Monday, 20 June 2022

Why the value of Bitcoin is falling: an explainer

When I was young, before I even knew what economics was, I would stare at the pink front page of the Financial Times, wondering why anyone would be interested in the merger of two companies that no one has ever heard of.*

But sometimes, there is some financial news that I think people are genuinely interested in, they just have no idea what is going on. And because most of what is written about finance is for those in the know, it will forever remain a mystery to them.

There are a lot of things in life that are near impossible to enjoy unless you have some background understanding. It is why most lay people think cricket is dull or ballet boring. What makes matters worse is that when asking fans of a particular niche how to get into it, they usually say that you will just pick it up. I was once told by a poetry buff friend to just read poetry and I will pick it up. I read it, didn't get it, and put it down.  

It takes quite a lot of willpower to get through the early phases of a hobby, so I think any way you can make this learning curve less steep is great. This is why I started writing this blog, to help people understand economics. And who knows, some of you may even go on to to read an article... in the Financial Times.

*

The value of Bitcoin is going down. The reason it is going down, is because of inflation. To understand why this is interesting we need to look at what usually happens with two other types of investments when inflation happens: stocks and gold.

Inflation is the average rise in prices. So if inflation was 100%, a pint that was previously £5 would now cost £10. If you had £10 in your pocket, it would only buy 1 pint rather than 2.

In order to control increasing inflation, central banks will raise interest rates that ultimately determine the interest rate you get from your bank. You can read a brief explainer on the theory behind this here, but the upshot is that raising interest rates make saving more attractive.

If you looked at the interest rate you could get on your savings account over the last few years, whether it is an ISA or bond, you would be lucky to get anywhere near 1%. This meant that most people would try and look for higher returns elsewhere. In order to get higher investment returns, you usually need to invest in something more risky, like the stock market. 

If you put your saving into a bond, they are pretty much risk free - a safe asset. Usually you just have to give the bank your money for a set amount of time (1 or 2 years, say) and you are guaranteed a return. A share in a company, however, is a risky asset. It may give you much higher returns but it's not for certain. The fact that returns to safe assets have been so poor over the years is one reason why the stock market has been so high.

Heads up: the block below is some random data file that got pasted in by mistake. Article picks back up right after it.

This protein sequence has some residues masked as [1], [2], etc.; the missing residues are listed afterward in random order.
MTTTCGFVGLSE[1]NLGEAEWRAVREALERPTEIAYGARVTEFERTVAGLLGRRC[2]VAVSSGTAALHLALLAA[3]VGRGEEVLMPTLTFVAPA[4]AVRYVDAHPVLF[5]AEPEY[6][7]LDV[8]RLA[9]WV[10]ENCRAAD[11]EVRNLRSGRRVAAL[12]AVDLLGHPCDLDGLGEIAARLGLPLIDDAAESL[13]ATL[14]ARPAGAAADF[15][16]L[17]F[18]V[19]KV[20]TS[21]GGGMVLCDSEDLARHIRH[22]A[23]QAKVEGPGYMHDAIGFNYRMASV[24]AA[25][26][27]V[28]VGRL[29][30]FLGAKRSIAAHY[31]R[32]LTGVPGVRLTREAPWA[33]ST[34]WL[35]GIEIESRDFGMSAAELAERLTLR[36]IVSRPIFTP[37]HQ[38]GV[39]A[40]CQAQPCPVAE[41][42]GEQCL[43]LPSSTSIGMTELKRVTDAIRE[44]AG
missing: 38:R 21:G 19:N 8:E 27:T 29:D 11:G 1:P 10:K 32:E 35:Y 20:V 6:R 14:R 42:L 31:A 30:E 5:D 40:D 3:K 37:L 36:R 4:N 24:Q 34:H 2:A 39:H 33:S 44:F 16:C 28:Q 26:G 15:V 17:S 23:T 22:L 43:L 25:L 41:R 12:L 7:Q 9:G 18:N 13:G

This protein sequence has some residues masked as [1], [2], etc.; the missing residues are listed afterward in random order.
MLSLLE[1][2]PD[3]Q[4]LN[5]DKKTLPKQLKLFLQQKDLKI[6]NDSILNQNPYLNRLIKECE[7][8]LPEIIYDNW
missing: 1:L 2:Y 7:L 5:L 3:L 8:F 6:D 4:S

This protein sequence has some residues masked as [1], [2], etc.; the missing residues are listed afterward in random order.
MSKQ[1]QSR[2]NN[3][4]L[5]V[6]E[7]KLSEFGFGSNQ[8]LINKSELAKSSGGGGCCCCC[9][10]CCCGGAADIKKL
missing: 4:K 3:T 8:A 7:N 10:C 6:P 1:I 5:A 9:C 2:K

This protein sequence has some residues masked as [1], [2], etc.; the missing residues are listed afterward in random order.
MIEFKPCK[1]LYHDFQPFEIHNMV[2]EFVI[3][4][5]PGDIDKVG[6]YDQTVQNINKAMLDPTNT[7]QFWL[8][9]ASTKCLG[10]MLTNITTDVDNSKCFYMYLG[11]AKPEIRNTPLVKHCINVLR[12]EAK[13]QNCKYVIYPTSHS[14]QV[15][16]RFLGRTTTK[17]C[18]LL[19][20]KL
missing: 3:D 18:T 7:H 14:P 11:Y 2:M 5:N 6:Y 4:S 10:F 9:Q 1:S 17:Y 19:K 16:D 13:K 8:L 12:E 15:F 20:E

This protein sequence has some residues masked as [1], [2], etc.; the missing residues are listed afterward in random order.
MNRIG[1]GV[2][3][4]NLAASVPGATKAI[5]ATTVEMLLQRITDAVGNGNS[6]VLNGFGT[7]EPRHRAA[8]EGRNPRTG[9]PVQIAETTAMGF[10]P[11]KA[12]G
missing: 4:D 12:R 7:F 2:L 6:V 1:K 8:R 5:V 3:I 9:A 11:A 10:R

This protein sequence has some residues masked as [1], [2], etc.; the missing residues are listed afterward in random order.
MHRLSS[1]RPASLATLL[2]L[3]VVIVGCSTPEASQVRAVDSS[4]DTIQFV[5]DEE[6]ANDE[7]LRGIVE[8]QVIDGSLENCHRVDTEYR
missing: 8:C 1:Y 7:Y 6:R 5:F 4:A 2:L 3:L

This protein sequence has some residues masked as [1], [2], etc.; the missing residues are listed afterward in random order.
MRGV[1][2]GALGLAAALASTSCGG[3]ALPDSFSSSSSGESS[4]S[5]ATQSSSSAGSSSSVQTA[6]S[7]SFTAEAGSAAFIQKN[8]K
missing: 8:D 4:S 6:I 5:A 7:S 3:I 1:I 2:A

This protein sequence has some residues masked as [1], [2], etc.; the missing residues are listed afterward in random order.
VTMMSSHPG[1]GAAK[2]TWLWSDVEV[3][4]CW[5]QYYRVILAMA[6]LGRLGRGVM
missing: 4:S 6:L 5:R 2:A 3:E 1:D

So when inflation happens, people move their assets away from risky assets like the stocks into safe assets like saving bonds. This is why the stock market isn't doing so well now.

Another thing that happens with inflation is that gold increases with value. Traditionally, gold has been viewed as a "hedge" against inflation. A "hedge" is just something that protects yourself against a financial loss. This is because with inflation, the purchasing power of currency goes down (you can only buy 1 pint instead of 2). Gold is a precious metal and has a value of its own so won't necessarily lose value due to inflation. Why it has a particular value is difficult to get your head round but the easiest (and best?) answer is that gold is shiny and people like it. 

So what does all this have to do with Bitcoin? Well Bitcoin was invented to be an alternative currency to regular old pounds and dollars. Fan of Bitcoin's say that you cannot completely trust government controlled "fiat" currencies: governments can simply print money out of thin air (unlike crypto) and you will just get inflation. I don't buy this argument, but it is an argument nonetheless.

So given that cryptocurrency is an alternative currency, you would expect Bitcoin to be a hedge against inflation. So you would expect more people to invest in Bitcoin when inflation happens. But this has not been the case. In fact, the opposite has happened. 

This is because many investors think Bitcoin resembles a risky asset (like a stock) rather than a safe asset (like gold). This also suggests that part of the dramatic rise in Bitcoin was due to the fact that returns on savings bonds have been so poor. Even if there was a a 1 in 1000 chance of Bitcoin becoming a global currency, it might be worth a punt as the returns could be huge! But this becomes a less attractive bet when the return on safe assets, such as savings bonds, are rising.

This may or may not be particularly good news for crypto fans. It suggests that most investors are not massively convinced by the overall claims of it being an alternative currency. However, part of of what makes a good currency is stability - you are less likely to spend your Bitcoin if you believe that it will be worth twice as much tomorrow! Perhaps this crash brings a period of stability that makes it more usable as a currency. So the crash might be bad news if you invest in crypto but good news if you believe in the overall project of it being an alternative currency. 

  
*I love reading the FT now, but I still think mergers are extremely boring.

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